Practice Related to Rule 94. Slavery and Slave Trade
Venezuela’s Law on the State of Emergency (2001), which includes situations of internal and international armed conflict, states:
In accordance with Articles 339 of the Constitution of the Bolivarian Republic of Venezuela, Article 4(2) of the  International Covenant on Civil and Political Rights and Article 27(2) of the  American Convention on Human Rights, the guarantee to the [following] rights must not be restricted:
8. The [right to] not be subjected to slavery or servitude.
In 2012, in its fourth periodic report to the Human Rights Committee, Venezuela stated:
55. With regard to the protection of rights enshrined in the Constitution of the Bolivarian Republic of Venezuela in states of emergency, articles 337 to 339 provide that guarantees contained in the Constitution may be temporarily suspended, with the exception of “those relating to the right to life, the prohibition of the holding of persons incommunicado or torture, the right to due process, the right to information and other intangible human rights”.
56. On the question of legislative action to give effect to this constitutional provision, it is important to note that, under the present Government, no state of emergency has been decreed, notwithstanding the fuel shortage during the 2002 oil strike or coup d’état.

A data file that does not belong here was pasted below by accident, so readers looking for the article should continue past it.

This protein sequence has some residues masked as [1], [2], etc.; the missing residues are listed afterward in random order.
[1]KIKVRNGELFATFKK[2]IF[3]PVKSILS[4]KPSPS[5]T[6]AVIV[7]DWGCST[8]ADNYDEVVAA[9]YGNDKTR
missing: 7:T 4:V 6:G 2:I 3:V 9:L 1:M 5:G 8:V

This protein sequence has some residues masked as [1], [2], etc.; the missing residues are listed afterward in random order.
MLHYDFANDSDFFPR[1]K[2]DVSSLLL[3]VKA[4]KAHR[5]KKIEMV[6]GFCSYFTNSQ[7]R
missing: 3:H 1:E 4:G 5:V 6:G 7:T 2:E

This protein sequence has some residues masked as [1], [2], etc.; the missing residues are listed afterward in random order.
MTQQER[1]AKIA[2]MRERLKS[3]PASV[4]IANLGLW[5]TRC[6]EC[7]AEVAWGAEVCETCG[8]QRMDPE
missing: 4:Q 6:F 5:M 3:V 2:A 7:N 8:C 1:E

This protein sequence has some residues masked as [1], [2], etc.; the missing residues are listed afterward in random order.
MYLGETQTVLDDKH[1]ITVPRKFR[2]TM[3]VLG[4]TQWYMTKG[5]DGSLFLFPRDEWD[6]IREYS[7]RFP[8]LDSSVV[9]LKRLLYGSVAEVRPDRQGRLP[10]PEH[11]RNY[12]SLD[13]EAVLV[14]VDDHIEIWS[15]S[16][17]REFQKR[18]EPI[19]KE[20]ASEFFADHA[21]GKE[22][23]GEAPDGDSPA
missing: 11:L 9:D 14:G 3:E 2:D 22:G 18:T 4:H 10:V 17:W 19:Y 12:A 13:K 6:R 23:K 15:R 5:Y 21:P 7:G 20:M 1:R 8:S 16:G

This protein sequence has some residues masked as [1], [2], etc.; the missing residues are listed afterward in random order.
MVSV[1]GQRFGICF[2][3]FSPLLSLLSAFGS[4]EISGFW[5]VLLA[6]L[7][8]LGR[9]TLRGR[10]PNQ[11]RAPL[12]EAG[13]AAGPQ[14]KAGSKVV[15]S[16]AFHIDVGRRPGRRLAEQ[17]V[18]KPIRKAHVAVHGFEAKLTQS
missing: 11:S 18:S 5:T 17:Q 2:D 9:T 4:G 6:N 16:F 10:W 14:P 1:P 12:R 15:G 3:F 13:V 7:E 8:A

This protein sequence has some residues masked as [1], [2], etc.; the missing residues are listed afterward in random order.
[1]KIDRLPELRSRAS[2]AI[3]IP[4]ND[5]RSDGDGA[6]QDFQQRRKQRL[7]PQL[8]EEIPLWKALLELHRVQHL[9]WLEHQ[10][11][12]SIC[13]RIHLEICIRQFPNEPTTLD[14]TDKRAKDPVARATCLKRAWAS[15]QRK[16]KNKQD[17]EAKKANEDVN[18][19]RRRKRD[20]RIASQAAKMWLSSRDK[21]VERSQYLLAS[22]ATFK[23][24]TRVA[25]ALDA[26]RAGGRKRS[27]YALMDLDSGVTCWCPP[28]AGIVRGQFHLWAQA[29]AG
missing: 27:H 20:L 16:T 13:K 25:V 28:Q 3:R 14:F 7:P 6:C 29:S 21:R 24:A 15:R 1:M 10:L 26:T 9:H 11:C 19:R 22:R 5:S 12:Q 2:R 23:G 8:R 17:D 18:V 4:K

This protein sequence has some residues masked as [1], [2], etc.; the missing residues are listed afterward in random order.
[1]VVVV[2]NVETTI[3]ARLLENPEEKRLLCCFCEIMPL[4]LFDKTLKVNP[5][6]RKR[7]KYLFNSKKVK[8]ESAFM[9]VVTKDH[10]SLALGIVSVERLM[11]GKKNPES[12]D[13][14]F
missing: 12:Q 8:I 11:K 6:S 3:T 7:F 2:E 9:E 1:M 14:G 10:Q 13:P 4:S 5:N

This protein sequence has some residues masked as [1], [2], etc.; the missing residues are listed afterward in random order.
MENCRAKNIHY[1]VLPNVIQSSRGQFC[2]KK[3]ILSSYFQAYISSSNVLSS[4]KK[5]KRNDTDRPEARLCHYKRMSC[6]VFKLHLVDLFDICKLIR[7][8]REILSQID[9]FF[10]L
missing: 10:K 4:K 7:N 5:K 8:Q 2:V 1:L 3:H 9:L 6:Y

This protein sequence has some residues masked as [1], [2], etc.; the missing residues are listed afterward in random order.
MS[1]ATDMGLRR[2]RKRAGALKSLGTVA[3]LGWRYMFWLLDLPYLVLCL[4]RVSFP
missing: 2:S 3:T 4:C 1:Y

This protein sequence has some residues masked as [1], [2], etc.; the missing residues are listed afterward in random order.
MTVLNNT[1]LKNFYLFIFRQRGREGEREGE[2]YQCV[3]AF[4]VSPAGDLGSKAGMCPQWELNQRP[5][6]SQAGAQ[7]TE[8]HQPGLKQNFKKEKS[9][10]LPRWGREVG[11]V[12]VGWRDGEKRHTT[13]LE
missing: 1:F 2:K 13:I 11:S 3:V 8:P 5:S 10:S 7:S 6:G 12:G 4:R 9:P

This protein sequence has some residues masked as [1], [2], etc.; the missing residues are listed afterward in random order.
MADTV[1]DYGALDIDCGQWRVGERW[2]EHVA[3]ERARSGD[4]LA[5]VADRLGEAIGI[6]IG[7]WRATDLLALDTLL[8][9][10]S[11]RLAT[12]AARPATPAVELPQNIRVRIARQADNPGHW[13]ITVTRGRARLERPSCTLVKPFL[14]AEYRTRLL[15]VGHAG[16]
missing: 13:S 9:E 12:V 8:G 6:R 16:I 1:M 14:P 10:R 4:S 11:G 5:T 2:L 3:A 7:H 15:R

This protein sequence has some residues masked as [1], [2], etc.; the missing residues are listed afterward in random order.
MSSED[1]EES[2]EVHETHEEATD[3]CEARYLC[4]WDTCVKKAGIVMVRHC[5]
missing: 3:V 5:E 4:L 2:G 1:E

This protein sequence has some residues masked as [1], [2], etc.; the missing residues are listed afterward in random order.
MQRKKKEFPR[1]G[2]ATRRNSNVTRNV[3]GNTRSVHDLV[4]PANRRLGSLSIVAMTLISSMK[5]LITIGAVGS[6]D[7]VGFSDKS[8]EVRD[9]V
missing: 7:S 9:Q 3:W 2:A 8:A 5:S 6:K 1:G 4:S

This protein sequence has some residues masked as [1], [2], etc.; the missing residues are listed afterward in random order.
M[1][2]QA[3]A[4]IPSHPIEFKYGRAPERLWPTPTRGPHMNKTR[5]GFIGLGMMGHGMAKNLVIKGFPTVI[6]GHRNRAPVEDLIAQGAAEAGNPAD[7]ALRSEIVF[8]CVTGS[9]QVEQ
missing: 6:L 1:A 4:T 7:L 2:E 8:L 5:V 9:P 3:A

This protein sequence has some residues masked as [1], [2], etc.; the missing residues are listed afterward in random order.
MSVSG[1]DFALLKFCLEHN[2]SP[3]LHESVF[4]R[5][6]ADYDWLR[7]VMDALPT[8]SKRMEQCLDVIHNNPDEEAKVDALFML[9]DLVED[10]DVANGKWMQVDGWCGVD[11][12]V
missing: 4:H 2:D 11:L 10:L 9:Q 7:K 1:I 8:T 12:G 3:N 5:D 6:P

57. The Venezuelan State legislated on the matter and in 2001 the States of Emergency Act entered into force, setting out in its article 7 the relevant guiding principles. Under that article, and in accordance with article 339 of the Constitution of the Bolivarian Republic of Venezuela, article 4, paragraph 2, of the International Covenant on Civil and Political Rights and article 27, paragraph 2, of the American Convention on Human Rights, no restrictions can be placed on guarantees relating inter alia to … the right not to be subjected to slavery or servitude …
58. Continuing with the interpretation of constitutional precepts, article 338 covers the three kinds of states of emergency and establishes, in accordance with the principle of gradualism, factual circumstances that may justify them and their limitation in time … [A] state of internal or external disturbance may be declared in the event of internal or external conflict that seriously endangers the security of the nation, its citizens or institutions, for a period of up to 90 days, renewable for the same period of time.
[footnotes in original omitted]